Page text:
A story of my father.
I love my father and I love him well, I hope to see him someday soon. — Alexi Murdoch “Someday Soon”
The first time I heard Alexi Murdoch, I was hooked. I bought the album Time Without Consequence in 2006 right before we had our first daughter, so that album still brings me back to the delivery room. Toward the Sun was released in 2009, the same year my second daughter was born, so not only did I have a situational connection to his music, but something in his music spoke to me on deep levels.
Themes of faith, family, life, and death, and love flow through his songwriting, which is likely why it was easy to establish connections to those I love through his music. The song quoted above, “Someday Soon”, would always make me think of my dad. I really do love my father and love him well, and miss him quite often.
My dad lived with my brother in California, and we love heading to the West coast for family trips. We would check into the Best Western, and the kids would be in the pool within minutes of arrival, regardless of the weather. Our days would begin with powdered eggs, mini waffles, overcooked sausages, and sugary cereal; you know, everything the body needs to make it through a day at Disneyland.
As great as all of that is, the true joy of the trip would arrive within about an hour of checking in to the hotel when my dad and brother would show up. That was the true draw to drive 500 miles. We’d hug, chat by the pool, go out for dinner, load up on coffee, then play Settlers of Catan until we could hardly keep our eyes open. You had to keep an eye on dad though, as he was always trying to sneak some extra points.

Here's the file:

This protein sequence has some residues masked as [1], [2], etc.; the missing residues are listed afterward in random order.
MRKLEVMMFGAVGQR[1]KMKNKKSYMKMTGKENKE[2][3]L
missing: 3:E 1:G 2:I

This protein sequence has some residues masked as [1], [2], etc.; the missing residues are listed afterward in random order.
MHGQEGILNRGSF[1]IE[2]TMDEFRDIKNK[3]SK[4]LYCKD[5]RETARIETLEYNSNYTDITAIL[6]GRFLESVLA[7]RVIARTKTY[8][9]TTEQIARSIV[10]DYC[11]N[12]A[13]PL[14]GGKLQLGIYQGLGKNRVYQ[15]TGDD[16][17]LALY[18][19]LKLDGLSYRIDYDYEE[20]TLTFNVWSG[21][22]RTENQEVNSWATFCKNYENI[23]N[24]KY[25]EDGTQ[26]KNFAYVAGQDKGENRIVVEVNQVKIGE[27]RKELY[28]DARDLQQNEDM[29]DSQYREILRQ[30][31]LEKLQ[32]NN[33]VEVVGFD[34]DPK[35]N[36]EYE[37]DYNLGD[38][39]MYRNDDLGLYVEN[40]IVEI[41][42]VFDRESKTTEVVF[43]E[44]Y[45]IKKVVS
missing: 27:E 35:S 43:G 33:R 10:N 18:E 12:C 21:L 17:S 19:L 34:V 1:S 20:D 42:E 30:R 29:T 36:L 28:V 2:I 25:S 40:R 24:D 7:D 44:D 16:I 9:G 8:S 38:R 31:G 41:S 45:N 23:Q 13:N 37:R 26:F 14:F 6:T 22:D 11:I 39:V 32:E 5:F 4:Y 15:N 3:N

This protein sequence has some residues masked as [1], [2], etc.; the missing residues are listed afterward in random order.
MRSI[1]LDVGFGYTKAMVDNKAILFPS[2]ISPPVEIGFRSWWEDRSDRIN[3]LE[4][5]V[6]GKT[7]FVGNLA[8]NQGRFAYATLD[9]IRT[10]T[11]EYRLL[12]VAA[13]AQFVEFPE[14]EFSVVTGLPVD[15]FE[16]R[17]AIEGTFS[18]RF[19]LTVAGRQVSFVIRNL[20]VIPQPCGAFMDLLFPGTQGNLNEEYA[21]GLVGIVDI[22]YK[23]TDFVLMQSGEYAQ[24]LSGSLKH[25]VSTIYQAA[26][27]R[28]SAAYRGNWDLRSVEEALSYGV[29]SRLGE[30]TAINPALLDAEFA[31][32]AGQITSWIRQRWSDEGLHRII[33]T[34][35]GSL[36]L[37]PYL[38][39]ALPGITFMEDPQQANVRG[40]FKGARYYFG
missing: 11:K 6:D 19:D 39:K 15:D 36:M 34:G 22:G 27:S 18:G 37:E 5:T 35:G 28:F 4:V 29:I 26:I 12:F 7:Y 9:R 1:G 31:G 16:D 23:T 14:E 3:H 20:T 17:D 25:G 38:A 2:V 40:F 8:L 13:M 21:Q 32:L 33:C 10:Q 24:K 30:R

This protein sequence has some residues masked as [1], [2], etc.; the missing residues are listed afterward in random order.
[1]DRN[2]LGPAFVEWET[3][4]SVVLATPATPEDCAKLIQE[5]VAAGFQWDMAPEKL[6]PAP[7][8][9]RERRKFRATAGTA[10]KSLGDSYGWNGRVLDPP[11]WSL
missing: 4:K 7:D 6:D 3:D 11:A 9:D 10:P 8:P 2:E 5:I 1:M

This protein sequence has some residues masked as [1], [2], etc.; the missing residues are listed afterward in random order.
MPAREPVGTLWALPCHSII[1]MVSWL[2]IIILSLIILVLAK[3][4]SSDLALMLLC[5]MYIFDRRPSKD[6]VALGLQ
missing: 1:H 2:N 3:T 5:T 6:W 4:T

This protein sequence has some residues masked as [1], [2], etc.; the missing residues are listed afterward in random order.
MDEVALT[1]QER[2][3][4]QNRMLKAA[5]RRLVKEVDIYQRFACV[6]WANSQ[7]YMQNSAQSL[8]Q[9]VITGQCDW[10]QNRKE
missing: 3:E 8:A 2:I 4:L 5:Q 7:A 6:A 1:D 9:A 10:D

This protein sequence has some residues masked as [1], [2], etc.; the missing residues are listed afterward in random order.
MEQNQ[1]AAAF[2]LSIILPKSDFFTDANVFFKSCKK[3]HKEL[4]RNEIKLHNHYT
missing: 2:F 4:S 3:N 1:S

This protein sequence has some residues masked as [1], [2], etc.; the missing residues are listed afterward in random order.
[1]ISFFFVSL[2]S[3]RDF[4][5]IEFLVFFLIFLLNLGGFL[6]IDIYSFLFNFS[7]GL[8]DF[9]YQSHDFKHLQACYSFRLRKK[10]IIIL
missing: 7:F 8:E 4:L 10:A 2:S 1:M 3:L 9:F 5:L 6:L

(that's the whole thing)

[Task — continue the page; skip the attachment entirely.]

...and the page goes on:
These were good times, and my dad was pleasant to be around. People who show genuine interest in your well being and your story, are people that you want to be around. He was also an encourager who was always up for some coffee and conversation, yet he was also content to just sit without saying anything and be together.
It was a few days before Thanksgiving in 2015, and my dad was going to drive out and stay a few days with us. He called a couple days prior because he was sick, and thought it would be hard to handle the elevation change. Bummer. We had just moved into our new place, and I really wanted him to see it; especially since he helped make it possible. Also, it was strange because he had never let illness keep him from seeing us.
At this point, we were still settling in and unpacking, and we had not yet started any renovation work. We were just enjoying the space, adjusting to the new neighborhood, and excited to have our friends and family come share in the experience. I was looking forward to my dad’s visit because that would really calm me down in the midst of all of the change.
Then, the day before Thanksgiving I got a phone call: “I’m on my way,” he said.
He showed up that night, we played some cards and had some dinner, and my youngest daughter got some good snuggles with grandpa. When I woke up on the morning of Thanksgiving, he was still sitting in the recliner, and he said that he hadn’t slept that night. He had a hard time breathing, so he said goodbye and drove back to California. I made him promise me that he would go see a doctor when he got home.
A couple of weeks later, we were doing some demo in our house to create an “open concept” floorplan. We were trying to get it done before a holiday party we had planned, and while we were sawing down the wall I got a call from dad. He went to the doctor like he said he would, and they had found fluid in his lungs; he also said that he would be going into surgery in a few days. So there I was; knee-deep in drywall dust, unknown, and uncertainty.
“As I dream, I’m falling down. The world moves without a sound. I’m lost as sure as I was found, the sun comes up without a sound.”
The words of that song took on an even deeper meaning for me this time as I drove out West for my dad’s surgery; on the open road, just me and Alexi.
“I love my father and I love him well, I hope to see him someday soon.